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Why Gaming Is Just As Important As Film, Music And TV

We are slowly proving to the mass audience out there that video games deserve to be held in the same regard as film and television as a legitimate form of entertainment.

The entire movement comes from a desire for games to be taken seriously. Even with hundreds of millions of dollars worth of sales and widespread critical acclaim, mainstream audiences still struggle to see gaming presented as the legitimate form of entertainment that it is. The gatekeepers of our society still see them as a child’s plaything, and that isn’t going to change anytime soon no matter how many fiendishly original and affecting experiences Ken Levine unleashes upon an unsuspecting world.

The movement merely wants the very best that gaming has to offer (not all of gaming) to be spoken of in the same considered and reverential tones reserved for films like There Will Be Blood and television shows like Six Feet Under. If we try and convince people that the likes of Call of Duty fall into the same category then we must be willing to accept the Transformers series and The Big Bang Theory into the category as well (I believe Professor Hubert J. Farnsworth would have the perfect phrase for such a world).

To any gamers out there – not just the hard-core – if I try and explain to you why The Last of Us is so special, I would tell you that the game is gorgeous, technically outstanding and brilliantly written. It tells a mature, ambiguous and grown up story that very few games even think of, much less execute.

The reasons why the game is regarded as one of the very best of the last console generation, and why the game is so important are clear to you. Having grown up with games in some shape or form, you possess a kind of baseline understanding about what makes a game good. And in very rare cases you can easily identify why a game might transcend the medium to become what some might call “art”.

Now try explaining The Last of Us to your average Baby Boomer, a generation of men and women raging against the dying of the light. Sure, the graphics may blow them away to a certain degree, and the realistic movement of the characters may be impressive. But the subtleness of the narrative, the little interactions between Joel and Ellie, the morally ambiguous nature of your choices within the story won’t be seen as ground-breaking in any way. After all, television and movies have been dealing in shady morality for years, why is it so important that a game does it now?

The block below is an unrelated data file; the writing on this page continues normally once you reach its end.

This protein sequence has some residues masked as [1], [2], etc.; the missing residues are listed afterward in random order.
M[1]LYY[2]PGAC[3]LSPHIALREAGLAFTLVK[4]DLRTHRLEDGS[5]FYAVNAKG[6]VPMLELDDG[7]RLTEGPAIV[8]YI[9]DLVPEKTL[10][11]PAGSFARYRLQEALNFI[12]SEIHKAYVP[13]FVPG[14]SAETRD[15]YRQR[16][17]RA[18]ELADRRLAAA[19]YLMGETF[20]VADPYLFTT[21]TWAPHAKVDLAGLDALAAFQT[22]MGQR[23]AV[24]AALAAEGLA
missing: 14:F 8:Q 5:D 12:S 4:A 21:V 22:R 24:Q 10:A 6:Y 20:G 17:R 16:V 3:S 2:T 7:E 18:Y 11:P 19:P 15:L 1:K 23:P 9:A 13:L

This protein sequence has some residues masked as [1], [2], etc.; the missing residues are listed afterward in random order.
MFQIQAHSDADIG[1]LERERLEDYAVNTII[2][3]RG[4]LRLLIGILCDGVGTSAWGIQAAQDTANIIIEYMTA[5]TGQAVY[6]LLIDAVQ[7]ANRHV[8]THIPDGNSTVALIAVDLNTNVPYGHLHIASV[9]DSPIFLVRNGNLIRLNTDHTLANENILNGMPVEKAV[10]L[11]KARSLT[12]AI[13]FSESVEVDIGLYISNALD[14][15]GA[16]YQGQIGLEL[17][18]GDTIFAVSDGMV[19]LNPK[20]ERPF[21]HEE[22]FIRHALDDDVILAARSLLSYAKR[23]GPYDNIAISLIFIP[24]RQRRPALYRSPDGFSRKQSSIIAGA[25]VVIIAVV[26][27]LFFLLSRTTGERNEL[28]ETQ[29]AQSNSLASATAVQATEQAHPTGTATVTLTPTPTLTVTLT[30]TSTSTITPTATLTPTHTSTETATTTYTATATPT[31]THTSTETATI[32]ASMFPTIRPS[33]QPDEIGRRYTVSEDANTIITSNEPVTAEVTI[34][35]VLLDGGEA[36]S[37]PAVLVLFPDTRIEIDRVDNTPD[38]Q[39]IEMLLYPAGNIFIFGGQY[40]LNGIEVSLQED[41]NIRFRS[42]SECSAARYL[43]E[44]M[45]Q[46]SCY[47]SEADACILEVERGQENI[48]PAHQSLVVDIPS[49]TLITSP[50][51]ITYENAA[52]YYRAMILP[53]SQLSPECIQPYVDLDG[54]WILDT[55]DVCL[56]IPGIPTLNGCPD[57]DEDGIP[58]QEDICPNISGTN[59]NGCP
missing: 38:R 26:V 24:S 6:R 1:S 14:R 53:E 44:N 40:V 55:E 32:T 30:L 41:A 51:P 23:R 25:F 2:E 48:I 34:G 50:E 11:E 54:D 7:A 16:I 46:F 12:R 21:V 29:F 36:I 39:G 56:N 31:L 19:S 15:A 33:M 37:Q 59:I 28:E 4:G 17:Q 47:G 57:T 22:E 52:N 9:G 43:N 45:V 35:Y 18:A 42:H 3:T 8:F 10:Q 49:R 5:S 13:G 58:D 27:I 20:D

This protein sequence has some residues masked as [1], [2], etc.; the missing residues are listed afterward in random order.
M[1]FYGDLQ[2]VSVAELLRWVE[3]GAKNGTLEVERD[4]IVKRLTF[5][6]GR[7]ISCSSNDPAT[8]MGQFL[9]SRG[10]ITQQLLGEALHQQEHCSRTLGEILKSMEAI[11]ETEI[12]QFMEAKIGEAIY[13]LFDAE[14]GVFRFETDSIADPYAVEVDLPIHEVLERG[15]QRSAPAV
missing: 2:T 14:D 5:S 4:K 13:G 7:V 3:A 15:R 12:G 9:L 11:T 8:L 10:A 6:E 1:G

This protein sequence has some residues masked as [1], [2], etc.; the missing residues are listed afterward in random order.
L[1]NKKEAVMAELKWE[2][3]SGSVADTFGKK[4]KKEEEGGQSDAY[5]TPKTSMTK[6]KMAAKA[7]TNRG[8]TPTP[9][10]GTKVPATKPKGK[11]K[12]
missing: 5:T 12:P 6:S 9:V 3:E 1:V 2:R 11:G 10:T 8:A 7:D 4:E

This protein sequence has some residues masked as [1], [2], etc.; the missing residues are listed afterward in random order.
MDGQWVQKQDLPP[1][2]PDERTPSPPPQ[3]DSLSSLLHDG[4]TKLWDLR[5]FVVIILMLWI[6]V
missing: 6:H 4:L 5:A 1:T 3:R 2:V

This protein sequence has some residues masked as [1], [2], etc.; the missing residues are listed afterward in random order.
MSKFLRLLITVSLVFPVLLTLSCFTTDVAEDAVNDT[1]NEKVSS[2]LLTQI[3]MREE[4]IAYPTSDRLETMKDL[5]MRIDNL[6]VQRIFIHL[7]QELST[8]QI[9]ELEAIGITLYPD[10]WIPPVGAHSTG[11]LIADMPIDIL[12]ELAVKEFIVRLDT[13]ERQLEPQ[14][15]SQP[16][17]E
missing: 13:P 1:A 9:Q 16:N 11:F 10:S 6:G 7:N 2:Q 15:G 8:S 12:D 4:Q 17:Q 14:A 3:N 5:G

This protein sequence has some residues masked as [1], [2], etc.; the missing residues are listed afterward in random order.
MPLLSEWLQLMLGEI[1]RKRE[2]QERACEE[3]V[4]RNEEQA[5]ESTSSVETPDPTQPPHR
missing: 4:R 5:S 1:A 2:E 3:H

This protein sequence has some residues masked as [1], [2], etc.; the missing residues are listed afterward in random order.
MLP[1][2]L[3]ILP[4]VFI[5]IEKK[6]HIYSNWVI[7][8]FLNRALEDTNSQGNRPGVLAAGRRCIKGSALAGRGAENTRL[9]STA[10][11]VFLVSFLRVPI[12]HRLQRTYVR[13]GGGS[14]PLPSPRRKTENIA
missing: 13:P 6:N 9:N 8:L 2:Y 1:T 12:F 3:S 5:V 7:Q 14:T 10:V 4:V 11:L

See, the problem is, while the achievement may be appreciated to a certain degree, the scope of the achievement won’t be.

Arguably the biggest challenge in seeking appropriate recognition for videogames is that this viewpoint, this seemingly ignorant stance against interactive storytelling doesn’t come from a place of outright ignorance or a vehement refusal to acknowledge advancements in the technology of storytelling – if they were all The Honourable Michael Atkinson this would be easy.

The problem is, that baseline doesn’t exist for them. They didn’t grow up absorbing stories and tales of right and wrong by living them through a controller. Those gloriously affecting experiences most of us had as a child playing Final Fantasy VII or Bioshock are totally alien to them because they don’t see games as interactive storytelling – they see them as games, as things children play with.

The term “playing” here is the key. You can’t play with culture. You can’t play with films or television. But you can play videogames. Our generation is part of this odd transition period where for the first time in our history we can interact with truly complex, adult stories and affect their outcome. But to our parents and grandparents a video game is something their child wanted to play with – because all children want to do is play – so they bought a Sega Megadrive or Super Nintendo or Sony Playstation and for them that was the end of it.

This secondary meaning to the word “play” wasn’t really around in the 50’s or 60’s. “Playing” was always something tangible that you did with dolls or balls and sticks. The children and younger adults of today have that secondary meaning implanted deep in the recesses of their brains from a very young age (just look at every 4 year old with their parent’s smartphone).

A generational shift is required for gaming to build up sufficient momentum to truly be taken seriously as a form of entertainment. By the time we become the gatekeepers everyone will have played videogames in some shape or form, whether it be mobile, PC or console everyone will have that reference point allowing them to truly appreciate the complexities of the very best that gaming has to offer. Now that is a planet I want to live on.

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